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From Ture Munter <ture.mun...@fysik.dtu.dk>
Subject Re: Inserting data into a database on a Derby network server
Date Mon, 08 Oct 2007 23:04:17 GMT
Kristian Waagan <Kristian.Waagan@...> writes:

> As Bryan says, you should close your statements. Even better would be to 
> use a PreparedStatement for all you queries (including those without any 
>   variables).
> Unless it is an application requirement, you could also do with just one 
> table and use the (Prepared)Statement.getGeneratedKeys() if you need to 
> obtain the unique identifier after insertion. Something like this:
> Don't know how important it is anymore (with newer Java versions), but 
> you might see a little improvement by using 'Float.valueOf(strings[3])' 
> instead of 'new Float(strings[3].floatValue())'.

Thank you for your suggestions, I'll keep them in mind when I work on other
programs. The two tables are an application requirement, there are potentially
many tables containing data (now only around 15), so we need to know where the
data with a specific unique id ended up. It is certainly a better idea to use
the built-in methods to obtain the last auto-generated key. Maybe the slowdown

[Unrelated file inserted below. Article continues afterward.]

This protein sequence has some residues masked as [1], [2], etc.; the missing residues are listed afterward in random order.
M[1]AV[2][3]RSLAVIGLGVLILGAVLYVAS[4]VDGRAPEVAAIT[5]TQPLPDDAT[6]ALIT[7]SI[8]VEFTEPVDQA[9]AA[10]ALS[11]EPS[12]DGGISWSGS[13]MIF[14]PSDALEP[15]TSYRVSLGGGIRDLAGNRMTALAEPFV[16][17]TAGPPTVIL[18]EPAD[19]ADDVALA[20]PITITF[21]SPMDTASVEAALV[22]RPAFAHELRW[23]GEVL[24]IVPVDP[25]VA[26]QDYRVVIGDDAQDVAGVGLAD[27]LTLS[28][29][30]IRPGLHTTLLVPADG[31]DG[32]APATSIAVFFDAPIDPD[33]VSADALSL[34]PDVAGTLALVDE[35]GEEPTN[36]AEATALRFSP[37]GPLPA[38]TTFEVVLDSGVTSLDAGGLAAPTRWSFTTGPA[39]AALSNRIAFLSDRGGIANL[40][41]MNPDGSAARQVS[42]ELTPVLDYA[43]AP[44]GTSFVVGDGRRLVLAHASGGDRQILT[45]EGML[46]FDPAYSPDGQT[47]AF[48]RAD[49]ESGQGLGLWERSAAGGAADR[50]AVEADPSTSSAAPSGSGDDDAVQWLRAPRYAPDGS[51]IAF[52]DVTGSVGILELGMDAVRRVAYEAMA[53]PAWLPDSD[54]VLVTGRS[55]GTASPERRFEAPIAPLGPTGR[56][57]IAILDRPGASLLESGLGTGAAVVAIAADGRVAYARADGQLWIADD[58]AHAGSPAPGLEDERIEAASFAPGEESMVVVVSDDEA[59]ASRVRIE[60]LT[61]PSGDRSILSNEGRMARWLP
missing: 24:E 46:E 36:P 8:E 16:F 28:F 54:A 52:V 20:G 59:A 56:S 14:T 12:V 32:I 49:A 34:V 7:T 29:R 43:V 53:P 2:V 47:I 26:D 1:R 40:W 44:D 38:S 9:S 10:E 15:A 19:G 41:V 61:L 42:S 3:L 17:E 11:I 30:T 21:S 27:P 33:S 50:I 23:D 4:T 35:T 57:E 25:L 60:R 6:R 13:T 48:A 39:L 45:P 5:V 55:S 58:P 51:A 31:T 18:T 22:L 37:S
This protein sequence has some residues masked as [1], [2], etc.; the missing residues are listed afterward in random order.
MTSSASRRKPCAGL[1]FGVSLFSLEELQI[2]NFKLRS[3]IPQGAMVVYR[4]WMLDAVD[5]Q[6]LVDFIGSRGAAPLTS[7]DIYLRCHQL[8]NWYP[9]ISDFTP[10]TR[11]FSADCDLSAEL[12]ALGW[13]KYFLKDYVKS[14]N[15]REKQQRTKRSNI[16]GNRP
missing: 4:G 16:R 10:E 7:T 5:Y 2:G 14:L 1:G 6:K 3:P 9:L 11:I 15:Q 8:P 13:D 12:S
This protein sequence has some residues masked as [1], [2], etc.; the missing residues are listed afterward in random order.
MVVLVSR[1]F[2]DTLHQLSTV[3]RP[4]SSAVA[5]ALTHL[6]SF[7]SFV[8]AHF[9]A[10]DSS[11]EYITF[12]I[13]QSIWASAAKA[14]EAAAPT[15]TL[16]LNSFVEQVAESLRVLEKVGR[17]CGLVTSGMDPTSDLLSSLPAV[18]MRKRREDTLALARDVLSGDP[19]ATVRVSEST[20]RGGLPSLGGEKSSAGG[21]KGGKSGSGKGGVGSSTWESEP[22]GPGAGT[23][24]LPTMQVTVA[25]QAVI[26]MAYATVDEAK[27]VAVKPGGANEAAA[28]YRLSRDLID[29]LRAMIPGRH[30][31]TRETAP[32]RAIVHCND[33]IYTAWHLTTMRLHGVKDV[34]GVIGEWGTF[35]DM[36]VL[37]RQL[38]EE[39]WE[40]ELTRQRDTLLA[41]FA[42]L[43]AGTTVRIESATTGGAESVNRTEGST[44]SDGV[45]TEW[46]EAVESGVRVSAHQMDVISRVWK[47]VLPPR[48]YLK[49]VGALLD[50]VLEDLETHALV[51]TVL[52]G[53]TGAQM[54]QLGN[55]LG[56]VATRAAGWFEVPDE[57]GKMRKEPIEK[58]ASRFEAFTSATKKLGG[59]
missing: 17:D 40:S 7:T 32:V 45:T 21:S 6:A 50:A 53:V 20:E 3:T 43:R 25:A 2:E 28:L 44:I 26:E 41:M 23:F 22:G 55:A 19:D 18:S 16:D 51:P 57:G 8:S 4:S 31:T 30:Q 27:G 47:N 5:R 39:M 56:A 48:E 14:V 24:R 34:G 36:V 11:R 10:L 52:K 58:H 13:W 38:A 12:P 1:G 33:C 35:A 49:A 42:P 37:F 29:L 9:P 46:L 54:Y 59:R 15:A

observed is caused by more and more rows needing to be sorted(?). I will try
tomorrow to rewrite parts of it to use the Java-methods to obtain the
auto-generated keys.

> Further, you should not have to reconnect after a few hundred 
> insertions. If you have to, it probably means one out of two things; the 
> application code is not optimal, or there is a bug in Derby.
> In this case, I *guess* that not closing the statements caused the heap 
> to fill up. 

See my other post to Bryan. I agree with you.

> Also, the reduced insertion rate can easily be observed with the repro.
> The number of rows is accumulated, the duration is not (i.e. the 
> durations printed are all for inserting 5000 rows). The numbers below 
> are from a run where a commit is done every 5000 rows, which turned out 
> to be lightly worse than every 50 rows (clocked in at 28m36s):
> Connecting to the database
> As can be seen, the time it takes to insert 5000 rows rises from 23 
> seconds at startup to over nearly 300 seconds (5 minutes). This has to 
> be investigated as well. I'll see if I can have a look soon, but anyone 
> else is free to check it out. If I get around to it, I'll modify the 
> script slightly and create a Jira.
> Thanks Ture for reporting this.
> regards,

Thanks Kristian and Bryan for so quickly helping me out with the problem.



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